January 28th 1921


JANUARY 26th 1921

A schoolboy, whose name was not divulged, speaking the inaugural lines at the opening of the World Service Exhibition at the Town Hall, Oxford. This youth was intended to represent anonymously the spirit of youth as the Unknown Warrior represented the spirit of sacrifice in the War.

The photograph and caption above are from yesterday’s edition of the ‘Daily Mirror’ and is of great interest to us all here.

Just why a schoolboy came to open this prestigious event and how he was chosen was reported in another local newspaper (the ‘Nottingham Evening Post’) a few days ago:

“The schoolboy’s rank or wealth will not be considered. His only qualification will be a voice that can be heard throughout the town hall. The decision to select the anonymous schoolboy followed the inability of the Prince of Wales, owing to the pressure of his engagements, to open the exhibition, which aims at improving conditions of life throughout the world. A prominent exhibitor will be the International Labour Office, whose ideal and function is the methodical improvement of world labour conditions.”

We are quietly very proud of our own young Per Mallalieu (aged 12) who is the ‘anonymous schoolboy’ in question.

The inaugural lines he recited in opening the event (which runs until February 6th) were those of  ‘The Trust’ by Dr Cyril Alington:

They trusted God. Unslumbering and unsleeping
He sees and sorrows for a world at war,
His ancient covenant secretly keeping;
And these had seen His promise from afar,
That through the pain, the sorrow, and the sinning,
That righteous Judge the issue should decide,
Who ruled over all from the beginning - 
And in that faith they died.

They trusted England - Scarce the prayer was spoken
Ere they beheld what they had hungered for -
A mighty country with its ranks unbroken,
A city built in unity once more;
Freedom's best champion, girt for yet another
And mightier enterprise for Right defied,
A land whose children live to serve their Mother - 
And in that faith they died.

And us thy trusted: we the task inherit,
The unfinished task for which their lives were spent;
But leaving us a portion of their spirit
They gave their witness and they died content.
Full well they knew they could not build without us
That better country, giant and far descried,
God's own true England: but they did not doubt us - 
And in that faith they died.

Per has had plenty of practice recently, having just played the role of Macbeth in our annual Shakespeare production, alongside Esmé Vernon as his Lady.

Esmé Vernon and Per Mallalieu

The ‘Oxford Chronicle’ reported that “Esmé played the part of Lady Macbeth with great and feeling power, whilst Percival Mallalieu as Macbeth did splendidly. He knew his long part perfectly, and acted and spoke with intelligence and effect. His appearance was perhaps too youthful and amiable, and indeed he obeyed his fierce Lady in looking ‘like the innocent flower,’ but at the same time there was a good deal of ‘the serpent under it.’”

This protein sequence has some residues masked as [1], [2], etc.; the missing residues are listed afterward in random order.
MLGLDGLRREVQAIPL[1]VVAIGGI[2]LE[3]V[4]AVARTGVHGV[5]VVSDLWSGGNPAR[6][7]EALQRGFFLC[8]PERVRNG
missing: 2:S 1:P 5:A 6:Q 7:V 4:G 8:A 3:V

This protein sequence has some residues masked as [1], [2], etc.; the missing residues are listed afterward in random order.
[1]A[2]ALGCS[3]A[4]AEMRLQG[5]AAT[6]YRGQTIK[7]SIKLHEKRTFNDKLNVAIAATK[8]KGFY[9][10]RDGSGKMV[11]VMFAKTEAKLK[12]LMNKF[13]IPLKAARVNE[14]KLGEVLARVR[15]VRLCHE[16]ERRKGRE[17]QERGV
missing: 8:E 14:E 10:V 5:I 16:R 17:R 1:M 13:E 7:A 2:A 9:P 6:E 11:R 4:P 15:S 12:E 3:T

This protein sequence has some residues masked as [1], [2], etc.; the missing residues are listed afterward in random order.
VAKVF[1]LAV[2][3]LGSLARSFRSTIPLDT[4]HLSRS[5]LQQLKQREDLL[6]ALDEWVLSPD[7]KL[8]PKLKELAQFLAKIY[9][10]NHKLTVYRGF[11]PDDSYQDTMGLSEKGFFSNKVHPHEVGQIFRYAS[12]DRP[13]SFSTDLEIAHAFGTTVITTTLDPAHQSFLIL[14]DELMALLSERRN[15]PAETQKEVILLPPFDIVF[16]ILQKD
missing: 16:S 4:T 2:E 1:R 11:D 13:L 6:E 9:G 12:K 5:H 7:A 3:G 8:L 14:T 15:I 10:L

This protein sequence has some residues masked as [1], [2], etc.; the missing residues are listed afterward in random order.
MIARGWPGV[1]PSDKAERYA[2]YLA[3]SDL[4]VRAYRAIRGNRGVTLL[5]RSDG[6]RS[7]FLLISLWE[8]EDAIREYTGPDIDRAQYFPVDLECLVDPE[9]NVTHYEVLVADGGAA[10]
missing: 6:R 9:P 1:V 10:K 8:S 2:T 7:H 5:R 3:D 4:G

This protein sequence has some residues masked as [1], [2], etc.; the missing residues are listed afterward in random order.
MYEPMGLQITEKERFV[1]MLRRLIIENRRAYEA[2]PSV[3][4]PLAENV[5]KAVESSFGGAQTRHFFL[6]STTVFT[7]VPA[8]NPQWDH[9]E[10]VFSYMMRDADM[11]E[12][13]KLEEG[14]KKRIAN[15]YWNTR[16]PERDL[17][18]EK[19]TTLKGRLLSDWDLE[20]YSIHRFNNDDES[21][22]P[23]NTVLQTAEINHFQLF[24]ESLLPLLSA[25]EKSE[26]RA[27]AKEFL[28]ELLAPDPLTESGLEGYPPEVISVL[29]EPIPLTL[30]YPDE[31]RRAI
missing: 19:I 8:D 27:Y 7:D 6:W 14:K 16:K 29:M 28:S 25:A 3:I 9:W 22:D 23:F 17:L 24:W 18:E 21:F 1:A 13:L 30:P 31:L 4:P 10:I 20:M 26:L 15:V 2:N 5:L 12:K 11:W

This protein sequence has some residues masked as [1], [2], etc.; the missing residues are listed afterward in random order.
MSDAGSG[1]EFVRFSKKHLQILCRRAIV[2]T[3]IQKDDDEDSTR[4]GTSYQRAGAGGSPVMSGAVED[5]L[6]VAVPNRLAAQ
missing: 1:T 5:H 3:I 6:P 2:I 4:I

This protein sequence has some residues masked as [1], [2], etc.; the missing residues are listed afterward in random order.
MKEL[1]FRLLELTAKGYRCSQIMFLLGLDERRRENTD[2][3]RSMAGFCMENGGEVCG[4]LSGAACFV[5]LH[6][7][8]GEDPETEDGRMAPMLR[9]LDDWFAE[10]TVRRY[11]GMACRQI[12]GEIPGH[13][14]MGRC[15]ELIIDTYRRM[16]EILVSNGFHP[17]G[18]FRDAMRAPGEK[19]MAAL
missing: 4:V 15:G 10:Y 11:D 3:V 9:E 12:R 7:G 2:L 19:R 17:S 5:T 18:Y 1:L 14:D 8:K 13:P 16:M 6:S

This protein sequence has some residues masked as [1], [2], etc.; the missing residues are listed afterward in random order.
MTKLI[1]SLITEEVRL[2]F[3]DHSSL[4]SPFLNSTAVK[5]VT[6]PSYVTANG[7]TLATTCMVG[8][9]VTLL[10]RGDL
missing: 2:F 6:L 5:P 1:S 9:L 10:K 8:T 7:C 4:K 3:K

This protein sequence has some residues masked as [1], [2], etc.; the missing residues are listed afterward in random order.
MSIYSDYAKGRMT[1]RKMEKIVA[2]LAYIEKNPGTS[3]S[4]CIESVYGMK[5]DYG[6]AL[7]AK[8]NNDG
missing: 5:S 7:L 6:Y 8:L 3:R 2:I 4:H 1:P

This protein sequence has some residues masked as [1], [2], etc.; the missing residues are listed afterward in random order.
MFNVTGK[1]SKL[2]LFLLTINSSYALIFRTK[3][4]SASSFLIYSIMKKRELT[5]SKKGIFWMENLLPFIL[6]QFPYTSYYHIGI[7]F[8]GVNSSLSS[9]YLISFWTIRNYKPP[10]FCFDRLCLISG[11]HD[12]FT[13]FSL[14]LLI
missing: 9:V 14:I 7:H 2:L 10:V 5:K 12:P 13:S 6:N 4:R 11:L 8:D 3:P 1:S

January 14th 1921

S K I – I N G    I N    S W I T Z E R L A N D 

The British Championship

The first ever British Ski Championship was held at Wengen in Switzerland on January 6th and 7th, and yesterday’s edition of ‘The Times’ reveals that it was won by an Old Dragon!

The correspondent writes:

“The championship was awarded on the combined marking of a race and a style competition. It is notorious that races are often won by inferior ski-runners who run straight, risking falls and using their stick for changes of direction and control of speed. It would be a pity if the British Champion was a stick-rider, however plucky, who has not mastered the graceful and effortless Norwegian style, and it was to insure against any such depressing result that the committee decided to mark the race and the style competition equally.

Mr Leonard Dobbs, a young Cambridge undergraduate, won both parts of the championship. He scored 82% on style against Mr RB McConnell’s 80, and was 67 seconds faster than McConnell in the race. His victory was popular, for he is a sporting runner who does not shirk steep slopes, and he is the son of another fine ski-runner, Mr GC Dobbs, so well known to Wengen and Villars visitors. Mr Patrick Dobbs was second in the race and fourth in the Championship, so the family have every reason to remember with pride the first British Championship.”

Leonard’s father, Mr George Dobbs, was a director of the tourist agency belonging to Sir Henry Lunn and as a result the family spent a lot of time in Switzerland before the war, where they learnt to ski.

Whilst Patrick displayed great academic ability whilst at the OPS – indeed he won a scholarship to Winchester College – Leonard was less so. On the advice of a friend of the family he was sent to Bedales School. He is currently up at St John’s College Cambridge studying mathematics and science.

The Draconian of his time records one less than successful moment in his career with us, regarding his performance in a poetry recital in December 1913:

“Of 35 boys, half got practically full marks, and there was only one failure, L. Dobbs.”